One-twelfth scale modern miniature art gallery, with a woman standing behind a counter in the corner with a display of jewellery in it. On the wall behind her is a tapestry and a painting and in front and to the side of the counter are a selection of colourful glass vases.
Corner of an art gallery with a variety of colourful tapestry, painted and glass art works on display.
while downstairs is the art store we first visited in 2009, which is much expanded in its new home.
One-twelfth scale modern miniature art store displaying various paints, mark-making material, books and supports.
One-twelfth scale modern miniature art store displaying various paints, mark-making material, books and supports.
Business must be good.
One-twelfth scale modern miniature art store displaying various paints, mark-making material and supports.
Another highlight of the show for me was meeting Jill Fraser, owner of the new New-Zealand miniature magazine The Miniature Time Traveller.
Woman standing in front of a display of one-twelfth scale miniature buildings. She is holding four copies of the Miniature Time Traveller magazine, fanned out.
And, finally, the food provided for traders by thBlack Mountain School P&C was amazing, as usual. They fed us scones with jam and cream for morning tea, a selection of hot and cold dishes for lunch and this is what turned up on the trolley for afternoon tea:
Plate of cupcakes next to a plate holding half a dark chocolate cake with fresh raspberries on the top of it. Next to the cake is a stack of plates, and in front is a stack of paper napkins.
(Stall holders at the Canberra show are very spoiled!)

Saturday, February 03, 2018

Three chairs for (well, actually from) IKEA!

I was scuttling through IKEA this morning, using the shortcuts to get from the restaurant (where I'd had breakfast) to the As-Is corner, when I spotted these
Three IKEA chair-shaped hooks hanging on a wall with a price tag next to them.
and screeched to a halt.

They were too big to use in one-twelfth scale, but for $5 I had to have them.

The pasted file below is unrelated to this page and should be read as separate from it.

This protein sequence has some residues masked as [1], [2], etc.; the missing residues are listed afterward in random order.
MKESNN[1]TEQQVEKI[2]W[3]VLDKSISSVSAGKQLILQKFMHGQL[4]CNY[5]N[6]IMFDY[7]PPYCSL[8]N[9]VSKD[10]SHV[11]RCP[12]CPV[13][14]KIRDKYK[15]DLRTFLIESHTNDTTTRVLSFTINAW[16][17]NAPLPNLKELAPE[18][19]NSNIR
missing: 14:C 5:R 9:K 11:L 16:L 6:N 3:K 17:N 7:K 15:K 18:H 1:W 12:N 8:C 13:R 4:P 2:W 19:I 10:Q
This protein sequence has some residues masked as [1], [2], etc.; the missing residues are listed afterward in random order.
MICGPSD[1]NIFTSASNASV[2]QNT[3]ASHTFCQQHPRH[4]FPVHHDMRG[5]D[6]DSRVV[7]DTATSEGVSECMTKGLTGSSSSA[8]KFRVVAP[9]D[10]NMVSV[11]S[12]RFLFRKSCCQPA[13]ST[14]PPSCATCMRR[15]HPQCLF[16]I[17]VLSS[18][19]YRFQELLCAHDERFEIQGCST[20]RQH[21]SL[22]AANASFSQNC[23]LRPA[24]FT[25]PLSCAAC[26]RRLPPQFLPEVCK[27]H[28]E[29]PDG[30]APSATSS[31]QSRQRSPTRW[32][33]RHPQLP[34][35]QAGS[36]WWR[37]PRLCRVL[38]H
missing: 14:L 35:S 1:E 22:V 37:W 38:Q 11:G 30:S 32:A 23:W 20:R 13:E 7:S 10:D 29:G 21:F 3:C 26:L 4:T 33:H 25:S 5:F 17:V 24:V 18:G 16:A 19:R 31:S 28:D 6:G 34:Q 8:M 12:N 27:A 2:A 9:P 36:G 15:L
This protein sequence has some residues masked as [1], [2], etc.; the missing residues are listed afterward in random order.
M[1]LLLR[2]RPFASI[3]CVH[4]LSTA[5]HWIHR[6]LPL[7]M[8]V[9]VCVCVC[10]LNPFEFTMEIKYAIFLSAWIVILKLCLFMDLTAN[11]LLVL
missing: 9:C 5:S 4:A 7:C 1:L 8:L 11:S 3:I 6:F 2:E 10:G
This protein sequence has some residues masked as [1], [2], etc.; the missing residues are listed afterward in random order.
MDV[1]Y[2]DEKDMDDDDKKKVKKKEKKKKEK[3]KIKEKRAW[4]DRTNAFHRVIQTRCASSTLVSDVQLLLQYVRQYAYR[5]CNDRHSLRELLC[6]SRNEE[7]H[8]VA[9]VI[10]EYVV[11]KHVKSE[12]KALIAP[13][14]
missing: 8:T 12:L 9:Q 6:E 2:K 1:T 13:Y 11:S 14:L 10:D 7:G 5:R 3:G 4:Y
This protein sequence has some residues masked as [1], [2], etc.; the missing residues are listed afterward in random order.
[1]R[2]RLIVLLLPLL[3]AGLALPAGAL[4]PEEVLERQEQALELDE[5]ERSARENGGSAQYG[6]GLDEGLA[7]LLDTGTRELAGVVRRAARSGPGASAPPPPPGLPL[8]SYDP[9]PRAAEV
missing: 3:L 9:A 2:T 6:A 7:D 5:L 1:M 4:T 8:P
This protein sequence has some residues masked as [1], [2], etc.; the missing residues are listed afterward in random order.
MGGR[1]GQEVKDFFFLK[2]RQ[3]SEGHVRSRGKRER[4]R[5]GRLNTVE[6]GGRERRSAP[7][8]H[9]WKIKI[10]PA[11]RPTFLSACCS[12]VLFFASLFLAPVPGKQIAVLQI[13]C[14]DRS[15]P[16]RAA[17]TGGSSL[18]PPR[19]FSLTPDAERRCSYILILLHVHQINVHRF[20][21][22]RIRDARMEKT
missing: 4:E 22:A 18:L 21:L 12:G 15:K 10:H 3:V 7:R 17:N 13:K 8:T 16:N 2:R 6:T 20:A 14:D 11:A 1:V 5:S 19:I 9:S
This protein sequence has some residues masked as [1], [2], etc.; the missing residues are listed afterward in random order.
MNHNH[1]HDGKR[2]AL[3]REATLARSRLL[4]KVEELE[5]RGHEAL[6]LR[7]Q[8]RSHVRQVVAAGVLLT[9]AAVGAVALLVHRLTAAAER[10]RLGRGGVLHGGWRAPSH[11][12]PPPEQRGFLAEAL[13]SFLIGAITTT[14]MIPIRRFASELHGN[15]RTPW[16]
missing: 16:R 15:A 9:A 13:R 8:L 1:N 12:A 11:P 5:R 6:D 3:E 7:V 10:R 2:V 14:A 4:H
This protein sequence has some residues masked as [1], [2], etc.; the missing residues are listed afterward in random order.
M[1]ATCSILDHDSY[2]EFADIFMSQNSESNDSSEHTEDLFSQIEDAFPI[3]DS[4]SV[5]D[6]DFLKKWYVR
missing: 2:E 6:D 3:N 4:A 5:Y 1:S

I had a plan you see...
Black plastic doll's chair being held up.
 As I suspected, chopping off the piece of plastic at the front was time-consuming but doable.
Miniature black chair on display amoungst a selection of framed pictures and white ceramic pieces.
And now I'm thinking of using them as tea-light holders.

(If you're interested,:they're 6 cm to seat top)

Saturday, January 27, 2018

A Japanese-themed January jaunt

On return from my trip away I realised that most of the photos I took were Japanese-themed. I had an hour of so to break my trip in Sydney before I met up with my friend further north and so ran a couple of mini-related errands in the city.

I found this mural at The Galeries Victoria:
Mural featuring a cat, a Japanese girl and a man reading a book.
 on the way to visit Muji to buy pill containers to try and make a trolley like Marion's.
Entrance to the Sydney Muji store.
Then (of course) there was a visit to Daiso before I caught the train to meet my friend.

And discovered that there was a suitably-patterned bedspread on the bed in her spare room:
Plastic Daiso bag filled with purchases, on a black and white Japanese-print bedspread.
On Saturday we visited the Edogawa Commemorative Garden in Gosford, even though it was stinking hot.
Japanese garden with a path leading towards a tea house.
Pond in a Japanese garden with pagoda next to it, seen through a round window.
Plants and statue in a Japanese garden.
My purchases from the trip included some bits for the build I'd left half-finished before I left: a set of blue-and-white patterned washi tape from Muji and a pen from Daiso with a kokeshi doll on the top:
Three rolls of Japanese-patterned blue and white washi tape and a pen with a plastic kokeshi doll on the top of it.
both of which fitted in very well when my attention returned to the scene this morning,
One-twelfth scale Japanese-themed display on a chest of drawers, with a rice-paper lamp. a kokeshi dolls, a plant in a blue-and-white Japanese pot and a white rectangular bowl.
(and gave me just the kick in the pants I needed to finish making the bedding, and put the rest of the scene together!)
Corner of a one-twelfth scale Japanese-themed bedroom with a cream cane bed with blue-and-white bedding, a chest of drawers with a rice-paper lamp. a kokeshi dolls, a plant in a blue-and-white Japanese pot and a white rectangular bowl displayed on it and, on the floor, a blue and white checked rug with a pair of embroidered slippers on it.

Wednesday, January 17, 2018

Wednesday morning 3 am

About cards from friends left town, in stash, for scenes yet unknown*.

And the visions that you planted in my brain, will make me insane